Several years ago, when ZIRP and NIRP was (again) raging, investors jumped at the chance to buy $1.2 billion in bonds whose proceeds wound up with a cluster of airlines linked to Etihad Airlines. As Bloomberg details, the deal was unusual in several ways: Goldman had teamed up with two relatively obscure brokerages and controversial German financier Lars Windhorst was helping structure the deal behind the scenes.
Ultimately, the deal wound up going bust and a group of creditors has now hired a private eye firm to dig out the details into how the deal came together, including the roles played by Windhorst, Goldman and others.
The deal and its ensuing investigation are bad PR for Goldman Sachs and highlight the company's "willingness to raise large pools of capital in unorthodox or risky deals." It also pairs the company with Windhorst, who has been under scrutiny in recent weeks especially over his role in the blow up of the ill-named H20 fund.
Roger King, an analyst at research firm CreditSights said:
"There were a lot of strange characteristics. It was a bizarrely complicated deal. A hairy deal no matter who brought it."
One of the main questions about the deal was why did Goldman Sachs step in after another notoriously law-breaking bank, HSBC, dropped out. The financing likely wouldn’t have taken place without the help of a global bank.
Now, creditors including investment managers BlueBay Asset Management and Gramercy Funds Management have enlisted private investigators to help them push for maximum recoveries from the busted bonds. While it is not unheard of for bondholders to hire intelligence companies for due diligence purposes, it’s relatively rare that they will employ them in these types of scenarios.
Etihad had an issue in 2015. It had bought stakes in several smaller airlines but some of them, like Air Berlin, kept bleeding cash. Windhorst, who was once the airlline's largest shareholder, was looking to help fix these issues. He proposed that a special purpose vehicle close to Etihad could sell bonds and then turn around to slice up the proceeds to many of the smaller carriers. Those companies would then pay back the special purpose vehicle.
Anoa, a small brokerage that was contracted to work out the details by Windhorst, was an affiliated company of his investment arm. Anoa has since gone bust and its former CEO is now the CEO of Windhorst's private investment vehicle. Anoa helped design the transaction but it lacked fundraising firepower. HSBC was initially recruited to lead the deal, but the bank suddenly and inexplicably dropped out before the sale. It was reportedly the participation of Anoa that caused HSBC's skepticism. Others wondered whether or not the smaller brokerage would be able to commit to carrying out the complex transaction.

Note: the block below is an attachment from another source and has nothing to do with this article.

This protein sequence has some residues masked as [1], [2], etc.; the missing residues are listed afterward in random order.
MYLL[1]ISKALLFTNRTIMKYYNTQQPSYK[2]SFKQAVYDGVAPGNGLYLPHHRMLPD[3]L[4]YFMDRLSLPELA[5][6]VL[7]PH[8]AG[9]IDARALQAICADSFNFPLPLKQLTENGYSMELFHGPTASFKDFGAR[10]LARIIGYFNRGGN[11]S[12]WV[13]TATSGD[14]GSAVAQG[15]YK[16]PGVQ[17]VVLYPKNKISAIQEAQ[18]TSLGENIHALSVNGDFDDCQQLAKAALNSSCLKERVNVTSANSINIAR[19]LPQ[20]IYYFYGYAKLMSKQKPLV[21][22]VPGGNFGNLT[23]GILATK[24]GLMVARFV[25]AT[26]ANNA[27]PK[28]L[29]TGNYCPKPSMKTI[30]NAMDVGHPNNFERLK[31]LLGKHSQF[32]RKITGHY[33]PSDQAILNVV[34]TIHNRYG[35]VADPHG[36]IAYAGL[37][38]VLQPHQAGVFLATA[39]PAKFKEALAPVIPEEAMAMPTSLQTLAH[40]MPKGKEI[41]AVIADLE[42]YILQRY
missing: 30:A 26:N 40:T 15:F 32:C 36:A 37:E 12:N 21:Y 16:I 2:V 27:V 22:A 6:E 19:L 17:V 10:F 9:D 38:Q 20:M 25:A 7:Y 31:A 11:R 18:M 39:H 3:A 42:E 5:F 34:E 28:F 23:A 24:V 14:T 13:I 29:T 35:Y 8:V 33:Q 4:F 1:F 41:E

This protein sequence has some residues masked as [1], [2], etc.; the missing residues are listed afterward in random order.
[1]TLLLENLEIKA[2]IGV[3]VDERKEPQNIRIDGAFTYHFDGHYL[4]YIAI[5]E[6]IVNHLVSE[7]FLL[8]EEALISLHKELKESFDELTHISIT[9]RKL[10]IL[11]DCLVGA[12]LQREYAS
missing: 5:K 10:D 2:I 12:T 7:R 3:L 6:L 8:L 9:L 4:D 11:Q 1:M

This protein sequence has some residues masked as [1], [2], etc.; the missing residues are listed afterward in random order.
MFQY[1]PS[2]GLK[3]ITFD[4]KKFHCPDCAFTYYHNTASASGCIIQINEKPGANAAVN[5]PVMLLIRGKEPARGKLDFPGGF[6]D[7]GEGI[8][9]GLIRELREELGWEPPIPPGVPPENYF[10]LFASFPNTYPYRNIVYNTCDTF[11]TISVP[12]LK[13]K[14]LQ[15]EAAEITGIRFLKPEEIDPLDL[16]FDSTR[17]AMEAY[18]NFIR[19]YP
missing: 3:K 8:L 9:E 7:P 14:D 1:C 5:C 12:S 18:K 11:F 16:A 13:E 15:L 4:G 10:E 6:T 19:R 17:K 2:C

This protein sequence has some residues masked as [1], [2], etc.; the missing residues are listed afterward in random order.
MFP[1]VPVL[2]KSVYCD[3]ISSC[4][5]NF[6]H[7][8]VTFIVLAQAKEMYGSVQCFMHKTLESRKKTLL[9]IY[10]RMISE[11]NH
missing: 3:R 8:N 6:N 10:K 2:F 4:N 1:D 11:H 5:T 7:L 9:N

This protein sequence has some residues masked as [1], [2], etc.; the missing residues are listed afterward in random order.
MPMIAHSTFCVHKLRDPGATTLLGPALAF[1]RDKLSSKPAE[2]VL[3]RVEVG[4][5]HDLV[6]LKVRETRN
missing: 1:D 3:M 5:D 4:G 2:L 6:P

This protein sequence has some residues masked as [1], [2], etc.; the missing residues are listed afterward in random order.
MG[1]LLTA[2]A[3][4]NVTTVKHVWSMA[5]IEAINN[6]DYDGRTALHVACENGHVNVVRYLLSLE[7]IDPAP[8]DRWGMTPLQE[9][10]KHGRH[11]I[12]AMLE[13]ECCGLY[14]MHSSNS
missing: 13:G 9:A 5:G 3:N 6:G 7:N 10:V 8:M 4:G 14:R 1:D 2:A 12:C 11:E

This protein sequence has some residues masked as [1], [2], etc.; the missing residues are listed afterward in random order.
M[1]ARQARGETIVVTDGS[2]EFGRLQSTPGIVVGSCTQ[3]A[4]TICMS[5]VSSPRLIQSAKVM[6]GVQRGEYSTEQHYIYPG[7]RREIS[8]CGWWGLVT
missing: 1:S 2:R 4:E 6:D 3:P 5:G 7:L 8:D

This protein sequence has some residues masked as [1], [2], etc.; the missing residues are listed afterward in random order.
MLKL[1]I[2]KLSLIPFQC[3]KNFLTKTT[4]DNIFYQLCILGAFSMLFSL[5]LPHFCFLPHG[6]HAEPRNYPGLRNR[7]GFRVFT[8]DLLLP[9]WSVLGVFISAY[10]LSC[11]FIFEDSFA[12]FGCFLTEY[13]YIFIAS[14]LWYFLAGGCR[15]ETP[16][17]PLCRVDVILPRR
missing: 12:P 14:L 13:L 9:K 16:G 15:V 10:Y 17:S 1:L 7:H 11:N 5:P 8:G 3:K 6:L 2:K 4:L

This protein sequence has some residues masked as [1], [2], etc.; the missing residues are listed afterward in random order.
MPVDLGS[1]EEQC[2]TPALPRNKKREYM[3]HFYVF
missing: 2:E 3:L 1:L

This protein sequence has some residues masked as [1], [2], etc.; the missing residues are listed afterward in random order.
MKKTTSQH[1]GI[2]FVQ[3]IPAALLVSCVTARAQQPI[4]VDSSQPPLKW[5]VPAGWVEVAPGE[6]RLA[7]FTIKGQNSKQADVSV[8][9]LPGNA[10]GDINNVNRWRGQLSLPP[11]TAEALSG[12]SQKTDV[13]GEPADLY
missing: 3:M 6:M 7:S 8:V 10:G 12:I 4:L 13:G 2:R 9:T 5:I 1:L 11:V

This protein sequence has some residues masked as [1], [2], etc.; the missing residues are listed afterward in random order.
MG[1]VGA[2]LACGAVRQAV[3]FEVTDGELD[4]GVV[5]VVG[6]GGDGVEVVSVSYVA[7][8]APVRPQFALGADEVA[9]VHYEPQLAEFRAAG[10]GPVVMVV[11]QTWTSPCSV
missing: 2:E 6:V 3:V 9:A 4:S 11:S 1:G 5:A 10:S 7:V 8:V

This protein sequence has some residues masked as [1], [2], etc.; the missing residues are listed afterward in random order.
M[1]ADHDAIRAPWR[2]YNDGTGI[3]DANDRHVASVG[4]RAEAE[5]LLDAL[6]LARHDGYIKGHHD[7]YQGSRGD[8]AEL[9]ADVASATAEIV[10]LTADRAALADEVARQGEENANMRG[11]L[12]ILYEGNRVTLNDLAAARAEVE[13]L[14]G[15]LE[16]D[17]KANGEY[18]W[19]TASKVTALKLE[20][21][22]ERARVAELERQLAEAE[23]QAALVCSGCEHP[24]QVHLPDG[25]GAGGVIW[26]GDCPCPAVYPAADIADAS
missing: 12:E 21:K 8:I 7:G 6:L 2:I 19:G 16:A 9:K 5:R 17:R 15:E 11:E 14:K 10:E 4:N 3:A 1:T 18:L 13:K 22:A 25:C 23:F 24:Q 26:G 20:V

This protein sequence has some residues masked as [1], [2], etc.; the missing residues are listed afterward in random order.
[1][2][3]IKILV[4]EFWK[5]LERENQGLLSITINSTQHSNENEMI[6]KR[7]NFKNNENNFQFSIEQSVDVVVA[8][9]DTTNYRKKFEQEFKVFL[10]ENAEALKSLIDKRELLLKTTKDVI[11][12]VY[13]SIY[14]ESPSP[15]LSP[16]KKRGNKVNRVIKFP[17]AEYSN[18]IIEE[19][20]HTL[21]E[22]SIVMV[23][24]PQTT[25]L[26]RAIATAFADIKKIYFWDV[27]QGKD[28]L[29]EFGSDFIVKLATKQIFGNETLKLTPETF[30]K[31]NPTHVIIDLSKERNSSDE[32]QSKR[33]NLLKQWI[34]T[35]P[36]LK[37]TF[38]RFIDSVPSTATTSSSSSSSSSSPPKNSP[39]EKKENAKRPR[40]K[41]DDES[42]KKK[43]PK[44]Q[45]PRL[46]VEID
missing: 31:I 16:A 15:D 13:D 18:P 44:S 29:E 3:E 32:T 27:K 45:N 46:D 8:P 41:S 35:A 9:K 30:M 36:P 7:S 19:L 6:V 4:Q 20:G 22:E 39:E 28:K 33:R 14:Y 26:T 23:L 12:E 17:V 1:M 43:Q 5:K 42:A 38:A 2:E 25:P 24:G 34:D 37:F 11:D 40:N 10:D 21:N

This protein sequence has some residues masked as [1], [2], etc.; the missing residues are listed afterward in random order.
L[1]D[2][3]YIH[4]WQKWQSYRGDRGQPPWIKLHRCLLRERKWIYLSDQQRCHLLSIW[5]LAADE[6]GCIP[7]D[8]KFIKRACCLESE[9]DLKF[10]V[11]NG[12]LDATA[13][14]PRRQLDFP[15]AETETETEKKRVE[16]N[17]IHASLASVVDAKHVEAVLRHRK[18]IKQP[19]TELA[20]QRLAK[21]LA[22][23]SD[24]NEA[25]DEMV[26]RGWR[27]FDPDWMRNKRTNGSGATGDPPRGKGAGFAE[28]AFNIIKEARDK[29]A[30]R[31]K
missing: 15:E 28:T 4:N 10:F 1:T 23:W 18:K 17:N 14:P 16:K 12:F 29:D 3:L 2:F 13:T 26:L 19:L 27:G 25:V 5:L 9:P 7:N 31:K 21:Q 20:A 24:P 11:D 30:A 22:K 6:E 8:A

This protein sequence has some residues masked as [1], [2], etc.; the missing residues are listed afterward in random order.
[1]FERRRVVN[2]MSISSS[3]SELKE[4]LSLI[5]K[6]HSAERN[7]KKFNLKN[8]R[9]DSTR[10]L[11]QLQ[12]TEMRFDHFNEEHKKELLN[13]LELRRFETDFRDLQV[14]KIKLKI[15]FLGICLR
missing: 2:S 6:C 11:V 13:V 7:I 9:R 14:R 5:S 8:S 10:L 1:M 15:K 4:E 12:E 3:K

That’s when Goldman Sachs stepped in.
The deal needed to be cleared many times over at Goldman because of its complexity and because of the involvement of a sovereign entity, Abu Dhabi. Windhorst's involvement was also an issue.
The SPV issued its first set of junk rated bonds in the amount of $700 million in September 2015. In April 2016, Senior Etihad executives and a Goldman Sachs banker were given an industry award for the structuring of the plan. Two months after that, the financing team raised another $500 million, bringing the total to $1.2 billion. 93.5% of the proceeds went to the airline group.
However, right after that last deal, things began to go south. Smaller airlines in the partnership like Air Berlin, Alitalia and Jet Airways fell victim to their financial woes and the bonds created. At the same time, Etihad decided it was no longer going to support the affiliate airlines and instead embarked on a management overhaul.
The bond offering documents didn’t explicitly guarantee support from Etihad, but there was always an "implicit understanding" that they would be there for support if needed. And now, the investor group in the bonds is left holding the bag with no choice left but to hire law firms and private investigators to try and maximize their recoveries.
Goldman's dealings with Windhorst were formerly the topic of a lawsuit by a former executive, Chris Rollins. Seth Redniss, a lawyer for Rollins said: "Whether in public or private, the evidence shows that top execs allowed these very large, risky deals to happen."
In other words, the buck - as in the case of 1MDB - stopped with none other than Lloyd Blankfein... who conveniently retired last year just as the heat was starting to build.